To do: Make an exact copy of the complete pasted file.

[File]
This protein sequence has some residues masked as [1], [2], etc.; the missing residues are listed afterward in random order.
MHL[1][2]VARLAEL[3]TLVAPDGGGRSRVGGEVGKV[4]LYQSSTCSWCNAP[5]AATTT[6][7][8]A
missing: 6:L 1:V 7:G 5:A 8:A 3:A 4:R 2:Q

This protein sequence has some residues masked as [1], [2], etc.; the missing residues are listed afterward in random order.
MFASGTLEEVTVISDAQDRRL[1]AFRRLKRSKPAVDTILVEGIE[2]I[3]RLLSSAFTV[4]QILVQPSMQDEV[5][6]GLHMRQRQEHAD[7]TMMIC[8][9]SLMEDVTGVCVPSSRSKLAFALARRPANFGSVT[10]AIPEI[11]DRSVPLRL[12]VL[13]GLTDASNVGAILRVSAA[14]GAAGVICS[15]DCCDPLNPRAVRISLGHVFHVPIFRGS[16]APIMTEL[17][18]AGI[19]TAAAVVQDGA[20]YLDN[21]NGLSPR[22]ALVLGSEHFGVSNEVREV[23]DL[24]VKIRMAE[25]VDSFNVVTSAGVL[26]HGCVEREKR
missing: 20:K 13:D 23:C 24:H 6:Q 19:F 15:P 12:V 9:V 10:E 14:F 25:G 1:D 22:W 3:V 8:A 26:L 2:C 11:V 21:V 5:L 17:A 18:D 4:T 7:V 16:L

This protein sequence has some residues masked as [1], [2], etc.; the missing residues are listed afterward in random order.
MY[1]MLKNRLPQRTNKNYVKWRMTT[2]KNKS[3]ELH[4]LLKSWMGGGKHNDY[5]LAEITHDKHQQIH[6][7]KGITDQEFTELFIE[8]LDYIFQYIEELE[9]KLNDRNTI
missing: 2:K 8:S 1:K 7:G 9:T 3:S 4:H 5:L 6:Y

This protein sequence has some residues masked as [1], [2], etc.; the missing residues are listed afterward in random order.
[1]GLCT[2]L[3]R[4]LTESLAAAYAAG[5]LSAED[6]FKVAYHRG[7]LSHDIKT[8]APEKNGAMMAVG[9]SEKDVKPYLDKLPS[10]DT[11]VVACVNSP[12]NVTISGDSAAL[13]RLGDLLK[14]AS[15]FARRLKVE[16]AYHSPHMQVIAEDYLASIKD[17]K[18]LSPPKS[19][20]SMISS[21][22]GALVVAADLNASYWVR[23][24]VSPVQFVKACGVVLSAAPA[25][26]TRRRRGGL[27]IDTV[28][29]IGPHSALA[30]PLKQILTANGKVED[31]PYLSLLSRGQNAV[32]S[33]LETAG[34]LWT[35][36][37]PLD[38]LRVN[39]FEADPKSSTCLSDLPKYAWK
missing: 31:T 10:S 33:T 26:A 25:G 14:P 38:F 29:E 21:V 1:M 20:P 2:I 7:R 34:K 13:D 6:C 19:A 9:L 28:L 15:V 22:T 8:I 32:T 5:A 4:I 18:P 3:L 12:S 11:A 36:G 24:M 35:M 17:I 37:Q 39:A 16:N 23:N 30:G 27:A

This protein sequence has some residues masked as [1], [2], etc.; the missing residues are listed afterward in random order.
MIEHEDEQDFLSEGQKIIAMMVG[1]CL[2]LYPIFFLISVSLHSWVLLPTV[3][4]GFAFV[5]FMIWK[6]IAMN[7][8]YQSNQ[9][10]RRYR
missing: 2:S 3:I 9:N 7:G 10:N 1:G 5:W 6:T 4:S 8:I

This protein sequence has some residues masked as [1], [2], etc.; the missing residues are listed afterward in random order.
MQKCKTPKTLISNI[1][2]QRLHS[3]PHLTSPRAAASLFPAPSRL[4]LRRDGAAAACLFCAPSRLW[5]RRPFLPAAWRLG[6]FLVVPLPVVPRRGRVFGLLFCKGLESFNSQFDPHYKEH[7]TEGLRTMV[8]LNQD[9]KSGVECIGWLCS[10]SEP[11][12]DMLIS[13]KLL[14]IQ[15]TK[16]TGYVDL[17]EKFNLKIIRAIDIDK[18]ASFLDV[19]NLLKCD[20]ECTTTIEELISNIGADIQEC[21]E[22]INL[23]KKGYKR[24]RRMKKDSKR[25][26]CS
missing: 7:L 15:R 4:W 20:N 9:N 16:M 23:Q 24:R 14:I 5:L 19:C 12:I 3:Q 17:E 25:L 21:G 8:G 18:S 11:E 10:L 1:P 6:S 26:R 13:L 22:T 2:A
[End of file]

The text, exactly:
This protein sequence has some residues masked as [1], [2], etc.; the missing residues are listed afterward in random order.
MHL[1][2]VARLAEL[3]TLVAPDGGGRSRVGGEVGKV[4]LYQSSTCSWCNAP[5]AATTT[6][7][8]A
missing: 6:L 1:V 7:G 5:A 8:A 3:A 4:R 2:Q

This protein sequence has some residues masked as [1], [2], etc.; the missing residues are listed afterward in random order.
MFASGTLEEVTVISDAQDRRL[1]AFRRLKRSKPAVDTILVEGIE[2]I[3]RLLSSAFTV[4]QILVQPSMQDEV[5][6]GLHMRQRQEHAD[7]TMMIC[8][9]SLMEDVTGVCVPSSRSKLAFALARRPANFGSVT[10]AIPEI[11]DRSVPLRL[12]VL[13]GLTDASNVGAILRVSAA[14]GAAGVICS[15]DCCDPLNPRAVRISLGHVFHVPIFRGS[16]APIMTEL[17][18]AGI[19]TAAAVVQDGA[20]YLDN[21]NGLSPR[22]ALVLGSEHFGVSNEVREV[23]DL[24]VKIRMAE[25]VDSFNVVTSAGVL[26]HGCVEREKR
missing: 20:K 13:D 23:C 24:H 6:Q 19:F 15:P 12:V 9:V 10:E 14:F 25:G 1:D 22:W 3:V 8:A 26:L 2:C 11:V 21:V 5:L 17:A 18:D 4:T 7:V 16:L

This protein sequence has some residues masked as [1], [2], etc.; the missing residues are listed afterward in random order.
MY[1]MLKNRLPQRTNKNYVKWRMTT[2]KNKS[3]ELH[4]LLKSWMGGGKHNDY[5]LAEITHDKHQQIH[6][7]KGITDQEFTELFIE[8]LDYIFQYIEELE[9]KLNDRNTI
missing: 2:K 8:S 1:K 7:G 9:T 3:S 4:H 5:L 6:Y

This protein sequence has some residues masked as [1], [2], etc.; the missing residues are listed afterward in random order.
[1]GLCT[2]L[3]R[4]LTESLAAAYAAG[5]LSAED[6]FKVAYHRG[7]LSHDIKT[8]APEKNGAMMAVG[9]SEKDVKPYLDKLPS[10]DT[11]VVACVNSP[12]NVTISGDSAAL[13]RLGDLLK[14]AS[15]FARRLKVE[16]AYHSPHMQVIAEDYLASIKD[17]K[18]LSPPKS[19][20]SMISS[21][22]GALVVAADLNASYWVR[23][24]VSPVQFVKACGVVLSAAPA[25][26]TRRRRGGL[27]IDTV[28][29]IGPHSALA[30]PLKQILTANGKVED[31]PYLSLLSRGQNAV[32]S[33]LETAG[34]LWT[35][36][37]PLD[38]LRVN[39]FEADPKSSTCLSDLPKYAWK
missing: 31:T 10:S 33:T 26:A 25:G 14:P 38:F 29:E 21:V 1:M 20:P 2:I 7:R 34:K 13:D 6:C 19:A 9:L 28:L 15:V 22:T 8:I 32:T 5:A 4:I 18:P 3:L 12:S 11:A 36:G 24:M 35:M 17:I 37:Q 39:A 16:N 23:N 30:G 27:A

This protein sequence has some residues masked as [1], [2], etc.; the missing residues are listed afterward in random order.
MIEHEDEQDFLSEGQKIIAMMVG[1]CL[2]LYPIFFLISVSLHSWVLLPTV[3][4]GFAFV[5]FMIWK[6]IAMN[7][8]YQSNQ[9][10]RRYR
missing: 2:S 3:I 9:N 7:G 10:N 1:G 5:W 6:T 4:S 8:I

This protein sequence has some residues masked as [1], [2], etc.; the missing residues are listed afterward in random order.
MQKCKTPKTLISNI[1][2]QRLHS[3]PHLTSPRAAASLFPAPSRL[4]LRRDGAAAACLFCAPSRLW[5]RRPFLPAAWRLG[6]FLVVPLPVVPRRGRVFGLLFCKGLESFNSQFDPHYKEH[7]TEGLRTMV[8]LNQD[9]KSGVECIGWLCS[10]SEP[11][12]DMLIS[13]KLL[14]IQ[15]TK[16]TGYVDL[17]EKFNLKIIRAIDIDK[18]ASFLDV[19]NLLKCD[20]ECTTTIEELISNIGADIQEC[21]E[22]INL[23]KKGYKR[24]RRMKKDSKR[25][26]CS
missing: 7:L 15:R 4:W 20:N 9:N 16:M 23:Q 24:R 14:I 5:L 19:C 12:I 3:Q 17:E 25:L 21:G 8:G 18:S 11:E 10:L 1:P 6:S 26:R 13:L 22:T 2:A